Norms of infant feeding have shifted dramatically over the last half century (Dyson, Green, Renfrew, McMillan, & Woolridge, 2010). Up until quite recently, formula feeding was promoted by hospitals, pediatricians, and formula companies as the scientifically approved, “modern” alternative to breast milk. As evidence of the positive health effects of breastfeeding accumulated, probreastfeeding campaigns have succeeded in raising rates of breastfeeding initiation and exclusivity among older U.S. mothers (American Academy of Pediatrics, 2012). Rates for teen mothers lag behind; among infants born in 2011, 66.9% of mothers less than age 20 initiated breastfeeding but 19.3% were breastfeeding exclusively at 3 months postpartum (Centers for Disease Control and Prevention, 2019). Growing research on teen mothers and breastfeeding is shedding light on these disparities. Three research reviews have been published to date. The first (Hall Moran, Edwards, Dykes, & Downe, 2007) included seven studies published from 1987 to 2005 and focused on support for breastfeeding teens. Their review included two qualitative and five quantitative studies. Grassley's (2010) review included qualitative and quantitative studies (n = 18) and the perspectives of teen mothers, grandmothers, partners, and clinicians. Her review identified five types of social support available to breastfeeding teens. The most recent review examined teen mothers' breastfeeding support, beliefs, and practices (Poole & Gephart, 2014) based on 16 studies published between 2008 and 2013. Six studies were quantitative or mixed-methods, and 10 were qualitative; 6 of the 10 qualitative studies included teen and older mothers, and findings were not differentiated by maternal age. All reviews suggested that breastfeeding support from family members and clinicians was insufficient to mitigate the substantial barriers faced by breastfeeding teens. Poole and Gephart (2014) concluded that a more contextual understanding of breastfeeding was needed to improve clinical care. Given that 6 years have elapsed since the most recent review, the purpose of this meta-synthesis was to describe how social contexts intertwine to shape teen mothers' breastfeeding experience. This broad aim aligns with the strengths of qualitative research in generating insights on hidden and contextual aspects of experience that have the potential to improve clinical care.
This review was prepared according to the PRISMA guidelines (Moher, Liberati, Tetzlaff, Altman, & PRISMA Group, 2009) (Figure 1). A systematic literature review was completed on September 26, 2018, and updated on October 11, 2018. Four electronic databases were searched (CINAHL, Scopus, PubMed, and Sciencedirect). Search terms were generated using medical subject headings (MeSH) and key words relating to “teen mother*” or “adolescen* mother*” and breastfeeding. Teen mothering was defined as any woman below the age of 20 who is pregnant or has given birth to a child. Eligible articles included primary studies with expectant or teenage mothers regarding breastfeeding that used qualitative or mixed-methods and were published in English in peer-reviewed journals at any time. Articles were excluded based on the following criteria: 1) duplicate studies; 2) incomplete or ongoing studies; 3) research articles without full-text; and 4) studies that included teen and older mothers but results were not reported separately by maternal age.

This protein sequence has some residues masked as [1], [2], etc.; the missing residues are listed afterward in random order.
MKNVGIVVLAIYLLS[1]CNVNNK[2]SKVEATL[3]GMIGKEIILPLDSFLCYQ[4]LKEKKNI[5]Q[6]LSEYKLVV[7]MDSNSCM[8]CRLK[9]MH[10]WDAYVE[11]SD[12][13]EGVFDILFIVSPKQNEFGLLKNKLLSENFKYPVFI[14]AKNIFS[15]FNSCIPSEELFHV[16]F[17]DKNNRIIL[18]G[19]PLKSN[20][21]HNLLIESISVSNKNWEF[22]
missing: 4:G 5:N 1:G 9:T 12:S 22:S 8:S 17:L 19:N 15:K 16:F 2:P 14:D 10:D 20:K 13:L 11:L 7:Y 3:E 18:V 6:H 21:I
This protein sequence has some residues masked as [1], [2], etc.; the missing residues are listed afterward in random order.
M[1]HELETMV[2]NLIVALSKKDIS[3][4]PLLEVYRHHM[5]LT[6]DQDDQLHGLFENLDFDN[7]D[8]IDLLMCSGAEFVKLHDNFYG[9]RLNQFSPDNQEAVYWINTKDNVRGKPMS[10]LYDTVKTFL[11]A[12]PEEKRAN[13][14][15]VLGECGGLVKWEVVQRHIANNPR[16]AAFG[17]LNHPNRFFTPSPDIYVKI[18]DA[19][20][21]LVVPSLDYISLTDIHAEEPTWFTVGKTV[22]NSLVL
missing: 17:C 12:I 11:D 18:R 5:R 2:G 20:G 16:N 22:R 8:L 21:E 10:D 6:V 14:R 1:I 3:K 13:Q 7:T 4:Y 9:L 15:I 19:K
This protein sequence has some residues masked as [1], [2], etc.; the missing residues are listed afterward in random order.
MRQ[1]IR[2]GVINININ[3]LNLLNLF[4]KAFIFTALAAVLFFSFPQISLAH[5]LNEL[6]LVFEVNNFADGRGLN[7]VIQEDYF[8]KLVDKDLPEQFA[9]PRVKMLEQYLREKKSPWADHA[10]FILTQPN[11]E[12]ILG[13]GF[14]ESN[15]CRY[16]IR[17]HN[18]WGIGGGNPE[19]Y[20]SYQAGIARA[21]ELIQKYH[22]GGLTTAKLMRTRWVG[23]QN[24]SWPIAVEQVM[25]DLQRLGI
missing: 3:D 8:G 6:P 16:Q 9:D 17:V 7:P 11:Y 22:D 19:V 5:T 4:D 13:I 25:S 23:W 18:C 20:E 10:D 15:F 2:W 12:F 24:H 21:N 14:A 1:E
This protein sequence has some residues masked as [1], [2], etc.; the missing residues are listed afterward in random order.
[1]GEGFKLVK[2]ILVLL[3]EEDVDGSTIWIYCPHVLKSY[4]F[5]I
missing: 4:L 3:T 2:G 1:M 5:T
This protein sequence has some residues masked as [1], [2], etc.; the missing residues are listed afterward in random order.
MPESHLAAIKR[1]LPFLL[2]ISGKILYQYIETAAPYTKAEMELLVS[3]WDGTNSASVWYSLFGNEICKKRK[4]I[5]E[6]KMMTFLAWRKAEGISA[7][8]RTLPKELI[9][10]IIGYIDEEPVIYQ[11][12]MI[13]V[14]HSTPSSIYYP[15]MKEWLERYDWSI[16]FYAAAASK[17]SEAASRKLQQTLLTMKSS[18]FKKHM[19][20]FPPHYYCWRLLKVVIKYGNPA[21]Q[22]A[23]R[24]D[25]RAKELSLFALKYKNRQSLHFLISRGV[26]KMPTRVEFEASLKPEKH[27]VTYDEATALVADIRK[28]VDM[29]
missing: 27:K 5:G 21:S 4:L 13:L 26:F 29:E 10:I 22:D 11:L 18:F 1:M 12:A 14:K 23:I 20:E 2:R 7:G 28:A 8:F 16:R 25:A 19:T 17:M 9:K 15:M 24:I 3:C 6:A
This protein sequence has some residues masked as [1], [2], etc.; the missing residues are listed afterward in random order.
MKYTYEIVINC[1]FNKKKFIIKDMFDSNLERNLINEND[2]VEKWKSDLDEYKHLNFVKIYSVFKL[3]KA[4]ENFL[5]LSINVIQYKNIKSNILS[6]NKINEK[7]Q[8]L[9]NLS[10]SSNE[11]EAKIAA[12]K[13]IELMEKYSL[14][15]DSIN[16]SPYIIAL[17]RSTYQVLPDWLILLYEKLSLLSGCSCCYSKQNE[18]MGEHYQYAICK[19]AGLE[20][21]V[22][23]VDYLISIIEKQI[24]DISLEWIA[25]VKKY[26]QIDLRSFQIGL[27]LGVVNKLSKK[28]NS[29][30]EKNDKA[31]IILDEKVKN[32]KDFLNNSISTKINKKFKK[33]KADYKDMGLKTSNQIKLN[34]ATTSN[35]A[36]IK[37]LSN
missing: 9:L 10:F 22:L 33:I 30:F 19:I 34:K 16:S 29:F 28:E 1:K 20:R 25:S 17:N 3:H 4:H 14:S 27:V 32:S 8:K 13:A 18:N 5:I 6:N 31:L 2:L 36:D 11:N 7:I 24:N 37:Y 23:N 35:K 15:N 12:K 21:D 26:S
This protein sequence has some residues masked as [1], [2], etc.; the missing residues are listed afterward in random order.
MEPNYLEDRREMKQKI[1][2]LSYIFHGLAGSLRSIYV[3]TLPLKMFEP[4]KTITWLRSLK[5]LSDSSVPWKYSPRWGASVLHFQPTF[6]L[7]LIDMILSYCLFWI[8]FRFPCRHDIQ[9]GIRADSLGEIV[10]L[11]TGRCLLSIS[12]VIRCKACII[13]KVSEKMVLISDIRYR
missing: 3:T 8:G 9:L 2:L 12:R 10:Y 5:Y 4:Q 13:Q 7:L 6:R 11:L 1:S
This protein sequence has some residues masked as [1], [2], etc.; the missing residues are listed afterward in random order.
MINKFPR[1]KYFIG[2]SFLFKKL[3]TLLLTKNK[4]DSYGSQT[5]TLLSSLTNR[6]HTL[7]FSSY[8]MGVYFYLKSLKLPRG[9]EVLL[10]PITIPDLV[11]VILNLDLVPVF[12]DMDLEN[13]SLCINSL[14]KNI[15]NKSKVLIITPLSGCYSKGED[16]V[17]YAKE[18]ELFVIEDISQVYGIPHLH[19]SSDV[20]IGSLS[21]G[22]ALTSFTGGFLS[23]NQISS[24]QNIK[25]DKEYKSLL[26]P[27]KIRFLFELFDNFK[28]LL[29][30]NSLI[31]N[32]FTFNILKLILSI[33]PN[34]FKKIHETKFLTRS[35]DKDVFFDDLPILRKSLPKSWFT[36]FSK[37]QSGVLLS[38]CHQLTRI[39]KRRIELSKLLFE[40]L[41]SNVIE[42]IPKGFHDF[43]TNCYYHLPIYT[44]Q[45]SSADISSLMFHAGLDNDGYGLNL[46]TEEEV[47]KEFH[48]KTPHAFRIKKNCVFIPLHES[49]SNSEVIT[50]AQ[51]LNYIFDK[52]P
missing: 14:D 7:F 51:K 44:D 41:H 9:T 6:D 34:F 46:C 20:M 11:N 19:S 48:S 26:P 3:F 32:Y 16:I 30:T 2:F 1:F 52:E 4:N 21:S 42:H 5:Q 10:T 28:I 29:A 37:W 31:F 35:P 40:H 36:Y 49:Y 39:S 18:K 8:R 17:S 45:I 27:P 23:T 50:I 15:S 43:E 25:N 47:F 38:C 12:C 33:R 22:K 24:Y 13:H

The search yielded 43 articles; 40 citations remained after duplicates were removed. Review of titles and abstracts yielded 23 articles. The team then reviewed full-text qualitative (n = 21) or mixed-methods (n = 1) studies and reviewed the reference lists for eligible studies; 22 articles met study criteria. All authors independently extracted the major findings from each report and placed these data in a matrix table (Table 1). Coding decisions were reviewed and differences were settled by consensus. The first author reread all primary articles and compared the major findings across studies to identify variations in study contexts (by time or place), and possible links between interpersonal, cultural, and structural levels for supporting or undermining breastfeeding. Specifically, the first author asked how the country of origin, date of publication, research aims, and sample characteristics of primary studies may have shaped findings and intersections. In comparing studies across these dimensions, we propose that teen mothers navigate a minefield of contested norms and inhospitable, stigmatizing spaces. This contextual understanding helps to explain why the many teen mothers who initiate breastfeeding do not continue.
We included all eligible studies without regard to their quality, country of origin, or date of publication to assure an exhaustive review. We reasoned that low-quality studies and research conducted over several decades and across the globe may reveal variations in family, community, or cultural norms. The final sample included 22 articles based on 20 studies that investigated teens' breastfeeding intentions and experiences (Table 1). Most studies were conducted in English-speaking, developed countries, including Australia (1), Canada (3), the United Kingdom (5), and the United States (8). Four studies and five reports originated from Brazil. Teens were recruited from special parenting programs (7), clinics (8), hospitals (2), or from multiple sites (5). Researchers recruited teens during pregnancy (2), postpartum (13), or included pregnant and parenting teens (7). Narrative data were collected with semistructured individual interviews (n = 10), focus groups (n = 4), or both (n = 7). The sole exception was a mixed-methods study that collected teen mothers' written responses to two open-ended questions (Pentecost & Grassley, 2014). All but two studies were cross-sectional; the two longitudinal studies collected data from pregnancy until 2 weeks post weaning (Smith, Coley, Labbok, Cupito, & Nwokah, 2012) or to 4 to 6 months post birth (Benson, 1996). Qualitative approaches included thematic analysis (7), content analysis (4), and grounded theory (1); five studies used two methods and two studies used three methods. Research methods were often vaguely described and were not stated in one report (Benson).